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Consumers key to budget

Individual taxpayers may not feel much pain, but the compromise budget bill passed by Congress last weekend will have some negative effects on businesses that count on generous consumer spending. "The tax package takes money out of people's pockets," said Mark Vitner, an economist with Barnett Banks Inc. in Jacksonville, who said the retail and tourism sectors of the Florida economy both will be hit.

"People on family vacations will have less money to spend," Vitner said. "Consumers will have less money to spend on just about everything."

Washington's desperate search to reduce the federal deficit led to a complicated budget package designed to affect most profoundly upper- and upper-middle income households. But likely it will have some effect on everyone.

The package was approved Saturday by the House of Representatives and Senate. President Bush said he plans to sign into law the thorny compromise, which resulted from more political jousting than Capitol Hill has seen in years.

Under revisions to the nation's tax code, the government would collect more money through higher taxes for Medicare, various income-tax changes and additional excise taxes for gasoline, tobacco, alcohol and some luxury goods.

The 10-percent luxury tax would apply to sales of new cars

with sticker prices above $30,000, furs and jewelry worth more than $10,000, boats worth more than $100,000 and private airplanes that sell for more than $250,000.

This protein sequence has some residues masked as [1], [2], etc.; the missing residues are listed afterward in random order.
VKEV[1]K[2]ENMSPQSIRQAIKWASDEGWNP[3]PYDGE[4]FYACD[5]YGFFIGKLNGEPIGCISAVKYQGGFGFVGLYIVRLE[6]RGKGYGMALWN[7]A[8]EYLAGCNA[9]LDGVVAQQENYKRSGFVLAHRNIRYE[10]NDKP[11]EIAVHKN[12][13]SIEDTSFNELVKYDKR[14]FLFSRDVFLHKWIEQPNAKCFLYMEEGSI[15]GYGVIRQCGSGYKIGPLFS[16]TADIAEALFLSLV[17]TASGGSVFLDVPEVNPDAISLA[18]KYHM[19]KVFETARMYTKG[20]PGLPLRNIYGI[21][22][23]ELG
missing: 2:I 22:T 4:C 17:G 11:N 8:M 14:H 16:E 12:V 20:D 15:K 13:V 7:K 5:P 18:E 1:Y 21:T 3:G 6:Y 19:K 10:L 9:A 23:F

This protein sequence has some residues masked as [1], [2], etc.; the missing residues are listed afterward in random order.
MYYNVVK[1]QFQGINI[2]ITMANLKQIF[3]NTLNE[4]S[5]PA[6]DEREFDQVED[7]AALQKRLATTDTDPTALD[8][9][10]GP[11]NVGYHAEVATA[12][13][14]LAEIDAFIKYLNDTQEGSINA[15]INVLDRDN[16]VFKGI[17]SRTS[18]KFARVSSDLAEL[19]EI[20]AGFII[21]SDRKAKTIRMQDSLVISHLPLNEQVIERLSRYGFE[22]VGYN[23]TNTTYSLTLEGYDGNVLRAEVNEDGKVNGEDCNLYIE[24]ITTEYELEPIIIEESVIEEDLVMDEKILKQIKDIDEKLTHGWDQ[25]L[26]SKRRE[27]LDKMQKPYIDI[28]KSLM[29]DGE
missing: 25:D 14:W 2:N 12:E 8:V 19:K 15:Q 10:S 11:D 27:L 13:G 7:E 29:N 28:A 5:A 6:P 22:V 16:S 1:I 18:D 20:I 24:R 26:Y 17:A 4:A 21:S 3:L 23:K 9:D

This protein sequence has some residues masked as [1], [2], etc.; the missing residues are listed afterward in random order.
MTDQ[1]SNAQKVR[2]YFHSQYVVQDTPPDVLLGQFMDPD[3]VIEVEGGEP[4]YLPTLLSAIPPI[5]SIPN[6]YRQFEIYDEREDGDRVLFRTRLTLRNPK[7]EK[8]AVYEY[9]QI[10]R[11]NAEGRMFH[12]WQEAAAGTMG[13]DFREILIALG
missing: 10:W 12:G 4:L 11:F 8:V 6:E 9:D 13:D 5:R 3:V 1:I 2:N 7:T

Scott Binder, sales manager for Bisset BMW-Volvo in Holiday, was concerned about whether the wealthy will cut back their spending or simply pay the tax. "I honestly don't know what's going to happen," he said.

But at Pirate's Cove Marina in Dunedin, general manager Bill Ernst said he is confident spending won't slow at his shop. Ernst said in the short-run, he expected business would go up, as customers looked to beat the tax increase.

Over the long run, Ernst said, he doubted he would be pinched. "Boating today is expensive," he said. "It takes people intelligent with money. And if they're ready for a new boat, they'll always buy."

If yacht buyers aren't blinking, the beer crowd may.

Phil Katz, vice president for research at the Beer Institute in Washington, said a tax increase of 32 cents on a six-pack will unjustly hit lower and middle-class people.

"This certainly is a regressive tax," Katz said.

Bruno Falkenstein, manager of the Hurricane Seafood Restaurant in St. Petersburg Beach, said beer sales slacked off in the summer when he passed along a state tax hike.

The Hurricane raised the tab for a draft beer from to $1.55 from $1.35 _ its first price increase on beer in four years. As a result, Falkenstein said, customers drink less and beer sales have dropped.

With an additional hike, he expects another drop in sales.

"Adding the federal tax, business will go down more, which in turn will cause sales tax revenue to go down," asserts Falkenstein, a city commission member in St. Petersburg Beach.

Other businesses are poised to find out more.

Most Tampa Bay area military contractors make components for projects whose fates have not been determined. For example, Hercules Inc. in Clearwater makes electronic sensors for missile guidance and radar use.

"It's not like we make wings for the B-2 (stealth bomber) or anything," said spokesman Paul W. Griscti. The B-2 program was saved for at least another year by Congress.

Meanwhile, William Castoro, executive director of the Pinellas County Industry Council, said he was relieved to find tax-exempt industrial development revenue bonds were unaffected by the budget wrangling.

The bonds are used to help businesses expand or relocate to Pinellas County.

"We've been lobbying like crazy," Castoro said. "I was afraid we were going to lose it, that they would be eliminated completely."